USF Geosciences Chair Mark Rains is part of team of scientists who advocated for anti-pollution measure.
The U.S. Supreme Court ruling addressed the issue of whether a federal permit was needed to discharge wastewater off the west side of the Island of Maui because it was contaminating a coral reef. USF School of Geosciences Chair Mark Rains joined colleagues in advocating for environmental protections.
WASHINGTON – Last year, USF School of Geosciences Chair Mark Rains was part of a group of scientific experts who filed a legal brief in a crucial U.S. Supreme Court Case challenging the Clean Water Act’s ability to stem pollution flowing through ground water into oceans, lakes and rivers. The researchers argued that the scientific ability to trace pollutants from their source to bodies of water governed by the federal law gives the anti-pollution measure a longer reach in protecting the environment.
This week, the court ruled in favor of environmental groups in their case against the County of Maui over pollution from a wastewater treatment plant which damaged a coral reef with its discharges, citing among the factors the ability of science to establish the links between the source of pollution and the ultimate impact it makes on the environment.
“This ruling closes a massive loophole in the nearly 50-year-old Clean Water Act - that the Clean Water Act no longer applied if a pollutant traveled underground even if it immediately popped back up into a surface waterway,” said Dr. Rains, a hydrologist whose research on connectivity was a crucial component in the amicus curiae brief filed by the scientists in July 2019.
“This is a significant step forward towards the Clean Water Act’s intent of ensuring that the nation’s waters are ‘fishable and swimmable’. The ruling is also science-based – Justice Breyer would have earned an A+ had he submitted this opinion in one of my courses in hydrogeology – thereby reaffirming the importance of science as a guiding principle in federal policy and decision-making.”
In the closely-watched case, Chief Justice John Roberts and Justices Ruth Bader Ginsburg, Sonia Sotomayor, Elena Kagan and Brett Kavanaugh joined Breyer in the majority. Justices Clarence Thomas, Samuel Alito and Neil Gorsuch dissented.
Justice Breyer authored the opinion, having last year noted the “genius” in the ability of scientists to trace the source of environmental pollutants. In the ruling, the Supreme Court vacated the 9th Circuit’s judgment and remanded the case for application of the standard outlined in the ruling.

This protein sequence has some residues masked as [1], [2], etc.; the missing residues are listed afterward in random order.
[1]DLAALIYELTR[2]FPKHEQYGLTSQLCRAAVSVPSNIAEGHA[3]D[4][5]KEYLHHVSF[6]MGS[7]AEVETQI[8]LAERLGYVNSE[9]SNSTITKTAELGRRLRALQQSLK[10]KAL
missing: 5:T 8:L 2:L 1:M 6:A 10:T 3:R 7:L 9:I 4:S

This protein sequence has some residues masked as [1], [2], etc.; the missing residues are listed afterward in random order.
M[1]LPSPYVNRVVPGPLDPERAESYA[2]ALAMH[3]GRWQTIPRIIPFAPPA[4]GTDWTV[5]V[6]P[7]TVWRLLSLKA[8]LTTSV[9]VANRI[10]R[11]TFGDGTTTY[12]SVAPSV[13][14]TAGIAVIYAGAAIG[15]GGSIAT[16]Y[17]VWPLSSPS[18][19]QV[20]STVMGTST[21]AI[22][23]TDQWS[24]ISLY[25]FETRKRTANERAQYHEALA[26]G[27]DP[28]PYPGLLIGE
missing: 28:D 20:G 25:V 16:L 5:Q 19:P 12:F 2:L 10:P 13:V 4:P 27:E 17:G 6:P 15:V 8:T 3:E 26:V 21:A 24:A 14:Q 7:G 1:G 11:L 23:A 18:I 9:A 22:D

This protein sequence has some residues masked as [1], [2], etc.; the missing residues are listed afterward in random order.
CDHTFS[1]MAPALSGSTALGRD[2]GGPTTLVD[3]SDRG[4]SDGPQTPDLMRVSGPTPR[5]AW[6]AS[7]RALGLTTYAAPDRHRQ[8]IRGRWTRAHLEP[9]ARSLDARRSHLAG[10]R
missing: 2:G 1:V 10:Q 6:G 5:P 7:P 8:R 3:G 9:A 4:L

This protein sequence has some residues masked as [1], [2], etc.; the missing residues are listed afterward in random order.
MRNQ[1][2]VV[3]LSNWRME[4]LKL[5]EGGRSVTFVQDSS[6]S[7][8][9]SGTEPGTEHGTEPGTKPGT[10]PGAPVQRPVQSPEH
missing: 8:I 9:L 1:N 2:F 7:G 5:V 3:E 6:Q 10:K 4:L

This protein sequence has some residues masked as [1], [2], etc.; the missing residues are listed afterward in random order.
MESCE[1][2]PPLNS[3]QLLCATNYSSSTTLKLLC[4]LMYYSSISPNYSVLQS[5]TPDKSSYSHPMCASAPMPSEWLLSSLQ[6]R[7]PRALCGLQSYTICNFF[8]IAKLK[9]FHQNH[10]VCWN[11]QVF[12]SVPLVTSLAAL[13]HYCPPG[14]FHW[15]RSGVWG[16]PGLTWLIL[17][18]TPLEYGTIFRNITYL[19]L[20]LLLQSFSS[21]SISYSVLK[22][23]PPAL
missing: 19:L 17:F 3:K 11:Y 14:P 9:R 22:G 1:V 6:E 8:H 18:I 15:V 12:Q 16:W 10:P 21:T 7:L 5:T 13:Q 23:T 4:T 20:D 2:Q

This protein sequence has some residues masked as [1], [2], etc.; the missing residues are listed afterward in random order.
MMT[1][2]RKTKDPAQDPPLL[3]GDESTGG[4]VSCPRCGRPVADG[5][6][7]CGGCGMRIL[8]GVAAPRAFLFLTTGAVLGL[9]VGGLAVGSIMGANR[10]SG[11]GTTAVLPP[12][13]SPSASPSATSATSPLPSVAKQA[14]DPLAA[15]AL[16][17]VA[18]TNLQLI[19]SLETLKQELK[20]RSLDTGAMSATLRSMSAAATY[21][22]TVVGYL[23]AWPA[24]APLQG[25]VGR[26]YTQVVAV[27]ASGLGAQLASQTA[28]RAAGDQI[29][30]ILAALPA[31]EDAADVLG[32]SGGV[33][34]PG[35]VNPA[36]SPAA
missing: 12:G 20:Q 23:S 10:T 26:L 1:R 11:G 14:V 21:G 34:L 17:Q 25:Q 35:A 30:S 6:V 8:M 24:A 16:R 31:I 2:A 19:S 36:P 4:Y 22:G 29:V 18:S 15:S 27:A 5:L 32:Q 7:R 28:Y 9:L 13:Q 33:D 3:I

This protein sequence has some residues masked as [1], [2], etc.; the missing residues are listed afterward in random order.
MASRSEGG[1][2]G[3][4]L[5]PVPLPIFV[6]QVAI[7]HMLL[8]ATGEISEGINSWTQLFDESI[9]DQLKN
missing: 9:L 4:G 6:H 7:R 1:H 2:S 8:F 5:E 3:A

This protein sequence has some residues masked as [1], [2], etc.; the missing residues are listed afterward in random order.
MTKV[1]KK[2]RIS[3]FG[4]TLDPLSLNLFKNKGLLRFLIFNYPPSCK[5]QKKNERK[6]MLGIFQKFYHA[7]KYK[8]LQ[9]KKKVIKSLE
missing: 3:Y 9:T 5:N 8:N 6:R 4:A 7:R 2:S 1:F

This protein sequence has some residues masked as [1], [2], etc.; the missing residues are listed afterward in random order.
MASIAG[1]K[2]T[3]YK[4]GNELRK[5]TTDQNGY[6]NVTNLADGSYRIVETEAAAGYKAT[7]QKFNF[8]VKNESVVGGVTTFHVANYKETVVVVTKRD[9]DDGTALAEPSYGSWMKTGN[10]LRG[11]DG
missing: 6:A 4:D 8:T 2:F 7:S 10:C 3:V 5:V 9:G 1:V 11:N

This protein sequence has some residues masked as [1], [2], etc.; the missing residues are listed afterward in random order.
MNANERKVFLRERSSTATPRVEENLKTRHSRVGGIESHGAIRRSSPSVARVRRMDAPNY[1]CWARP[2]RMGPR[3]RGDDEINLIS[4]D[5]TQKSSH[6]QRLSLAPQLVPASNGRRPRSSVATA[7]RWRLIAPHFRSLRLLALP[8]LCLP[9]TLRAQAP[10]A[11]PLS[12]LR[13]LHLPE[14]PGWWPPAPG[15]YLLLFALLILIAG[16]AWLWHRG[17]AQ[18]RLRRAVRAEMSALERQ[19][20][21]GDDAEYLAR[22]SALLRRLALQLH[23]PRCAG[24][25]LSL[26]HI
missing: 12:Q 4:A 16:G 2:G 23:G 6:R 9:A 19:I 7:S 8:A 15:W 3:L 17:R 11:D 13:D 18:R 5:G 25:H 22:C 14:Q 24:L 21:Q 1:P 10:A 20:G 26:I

The County of Maui owns and operates four wells at the Lahaina Wastewater Reclamation Facility, the principal wastewater treatment plant for West Maui. The wells receive approximately four million gallons of sewage per day from a collection system that serves about 40,000 people. The sewage is treated and either sold for irrigation purposes or injected into the wells for disposal. Some of the treated wastewater in the wells eventually reaches the Pacific Ocean a half-mile away.
Dr. Rains was one of four scientists and eight national and international scientific societies involved in research, education, and the conservation and restoration of aquatic ecosystems. "The Clean Water Act’s objective can only be achieved by considering the science behind the ways in which groundwater connects point sources and surface waters," the scientists wrote in their brief.
“We conclude that the statutory provisions at issue require a permit if the addition of the pollutants through groundwater is the functional equivalent of a direct discharge from the point source into navigable waters,” Justice Breyer wrote in this week’s majority opinion.
Dr. Rains was joined in the brief by Dr. Thomas Harter, Dr. David Kaplan, Dr. Andrew Reeve, American Fisheries Society, Association for the Sciences of Limnology and Oceanography, Coastal and Estuarine Research Federation, Freshwater Mollusk Conservation Society, International Association for Great Lakes Research, Phycological Society of America, and Society for Freshwater Science, and Society of Wetland Scientists.
Read the U.S. Supreme Court opinion in County of Maui Hawaii, Petitioner v. Hawaii Wildlife Fund, et al.